2 June 2023
This year marks the 50th anniversary of World Environment Day, having been established by the United Nations General Assembly in 1972, with the first one then held a year later in 1973.
Celebrated annually on 5 June, this year’s World Environment Day theme will focus on ‘Solutions to Plastic Pollution’ under the campaign #beatplasticpollution. Awareness of the impacts of plastic pollution is growing worldwide and this year’s theme is a reminder that people’s actions on plastic pollution matters.
Plastic pollution is a global issue, considered one of the biggest problems threatening biodiversity in coastal and marine ecosystems, and especially so for islands. It generates environmental, economic and social impacts as well as impacts for human health. Contrary to some perceptions, plastics do not have a defined decomposition time. They never fully degrade in the environment, which means whether it’s in the ocean or landfill, they keep breaking down into smaller pieces before ultimately becoming microplastics (plastics smaller than 5 mm).
Here on St Helena we recognise the growing issues that are caused by plastic pollution and are working on solutions to address this.
Waste Management Services (WMS) have recently introduced recycling initiatives across the Island, such as the Public Recycling Facility (PRF) located out at Horse Point Landfill Site, and the Materials Recycling Facility (MRF), both of which are now operational. Contributing to the operation at the MRF, communal recycling hubs have been located at a number of districts. These contain bins for members of the public to dispose of plastics, glass and cans. These are collected and taken to Horse Point Landfill Site where they are emptied and sorted into their different waste streams, before being compacted and baled.
In August 2022 the first bale of plastic waste was produced. Astonishingly, it took 42 wheelie bins full of mixed plastic recovered from the PRF to do this first bale. The more plastics that are recycled, the less end up in our environment, so we strongly encourage everyone to recycle where they can.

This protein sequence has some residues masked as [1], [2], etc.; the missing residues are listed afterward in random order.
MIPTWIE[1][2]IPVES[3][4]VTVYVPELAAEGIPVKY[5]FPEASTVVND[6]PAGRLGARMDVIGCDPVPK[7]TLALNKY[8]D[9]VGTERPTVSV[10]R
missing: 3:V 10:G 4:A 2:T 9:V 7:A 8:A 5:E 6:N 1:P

South Atlantic Plastics Project
St Helena is also a part of the ‘’South Atlantic Plastics Project: Ascension and Saint Helena’’ funded by the Darwin Initiative. As part of this project, SHG and the St Helena National Trust are working alongside the Zoological Society of London and the Ascension Island Government.
This three year project is focused on research and monitoring, education and awareness, Saints-led intervention ideas and creating a network with other UK Overseas Territories on how to address plastic pollution.
Our main goals are to understand the distribution of sites where litter tends to accumulate, especially plastic, and the impacts this has on our wildlife. Whilst we are already recycling some of the plastic that is imported to the Island, it would be much better to reduce our reliance on plastic in the first place.
By 2025, we’re therefore aiming to reduce single-use plastic consumption on the Island by at least 30%. Increasing awareness of plastic litter and contributing to environmental education on the Island will also be a key area of focus. We want to increase the community’s knowledge regarding the impacts of plastic and how plastic pollution is everyone’s concern, as it impacts tourism, fisheries, human health, biodiversity and ultimately our economy.
The project is currently consulting with the local community in order to understand how much of a problem plastic poses on the Island. We can then all collaboratively think about the best solutions, intervention ideas and affordable options to replace single-use plastic items we currently import and use on St Helena.
The results of this project will be contribute to achieving St Helena’s key priorities, such as the Altogether Healthier and Altogether Greener elements of St Helena Government’s Vision and Strategic Plan 2022-2025, along with delivering St Helena’s Marine Management Plan 2023-2027.
#WorldEnvironmentDay #BeatPlasticPollution #AltogetherGreener #AltogetherHealthier